Before starting the procedure, you should choose a container for the calla lily (incidentally, its second name is zantedeschia), depending on where it is planned to grow it in the future. For germination before planting in the garden, any container for seedlings will do.
But if you plan to grow Zantedeschia indoors, you will need a pot of at least 5 liters, because the flower does not like transplanting. Due to the fact that the plant needs daylight, you should not germinate it until mid-March, or you will have to illuminate it.
Tubers zantedeskii should not overdry or overwatered. If there are areas of dry rot on them, they should be cut to healthy tissues, and the place should be treated with greenish. Before the germination procedure, place the tubers for half an hour in a solution of Fytoverm or pink manganese solution.
Then place the tuber, flat surface down, in a container with soil substrate (2 parts peat, one part each of garden soil and compost, and half of the sand). Cover it with about 2 cm of soil and tamp it down lightly. Water 1-2 times a week around the edge of the container or pot to prevent water from getting to the middle of the tuber so it doesn’t rot.
Calla does not sprout until it has formed a root system. Therefore, sprouts will appear no sooner than in two weeks. When they reach 5-7 cm in height, add another 2-3 cm layer of earth. Feed every two weeks with a solution of complex mineral fertilizer for seedlings.
The temperature in the room where the calla sprouts should be 15-20°C during the day and 13-15°C at night. Such a difference is good for the plant and will help it to survive easier planting in the bed, which can be done by transplanting in mid-May at the earliest.
Growing such an amazing plant as canna will not cause much trouble even to a novice florist. It is unpretentious, drought-resistant almost does not get sick, and blooms until autumn. The canna is similar to a hybrid of banana and gladiolus and is ornamental not only during flowering but throughout the growing season due to its decorative leaves.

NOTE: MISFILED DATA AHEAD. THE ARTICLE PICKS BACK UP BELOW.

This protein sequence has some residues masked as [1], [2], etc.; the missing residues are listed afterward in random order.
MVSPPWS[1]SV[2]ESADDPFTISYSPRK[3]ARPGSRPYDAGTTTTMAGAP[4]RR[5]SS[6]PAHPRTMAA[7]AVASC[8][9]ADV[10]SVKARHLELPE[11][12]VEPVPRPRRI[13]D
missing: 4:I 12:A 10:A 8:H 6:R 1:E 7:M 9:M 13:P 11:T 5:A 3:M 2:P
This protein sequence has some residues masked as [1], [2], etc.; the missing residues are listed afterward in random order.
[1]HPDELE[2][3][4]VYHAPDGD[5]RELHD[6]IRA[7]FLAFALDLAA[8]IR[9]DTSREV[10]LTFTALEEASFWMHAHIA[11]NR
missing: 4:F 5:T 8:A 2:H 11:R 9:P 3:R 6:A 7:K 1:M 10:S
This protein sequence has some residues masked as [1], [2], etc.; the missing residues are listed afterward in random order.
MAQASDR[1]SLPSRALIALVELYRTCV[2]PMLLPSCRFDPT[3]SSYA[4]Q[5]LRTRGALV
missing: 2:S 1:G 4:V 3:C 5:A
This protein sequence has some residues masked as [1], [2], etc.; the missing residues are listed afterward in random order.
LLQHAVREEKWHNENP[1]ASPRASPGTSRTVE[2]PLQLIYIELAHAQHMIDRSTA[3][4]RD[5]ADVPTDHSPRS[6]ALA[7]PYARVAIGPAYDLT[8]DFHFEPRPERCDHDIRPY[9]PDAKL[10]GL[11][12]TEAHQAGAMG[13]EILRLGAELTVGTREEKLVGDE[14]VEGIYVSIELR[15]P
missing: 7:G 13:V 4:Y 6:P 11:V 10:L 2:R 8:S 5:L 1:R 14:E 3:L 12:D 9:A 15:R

Like all heat-loving plants, it cannot overwinter in the open ground, so dig up the rhizomes and store them in a dry basement, covered with sawdust and soil before frosts set in.
In early March, inspect the rhizome, if there are damages, remove them, and lubricate the cuts with green or powdered with wood ash. Then divide the rhizome so that each division has several buds.
Place all this planting material densely in damp substrate or sand, place the growth bud horizontally, sprinkle sand on top and periodically sprinkle with water. Place in a warm place for germination. The optimum temperature for this procedure is 20-24°C.
If you want your cannes to start flowering earlier, once they have started to sprout, transfer each one to its own pot and place it in a bright room at a lower temperature (16-18 °C). This is where they will grow and get stronger.
By the time they are planted out (mid-May), they will usually have developed 7-8 large leaves. By June, the seedlings prepared in this way give flower arrows.
You can, of course, refuse to germinate the tubers of these heat-loving plants and plant them directly in the ground. But there is always a risk that they will not germinate or will not have time to flower. So the choice is yours.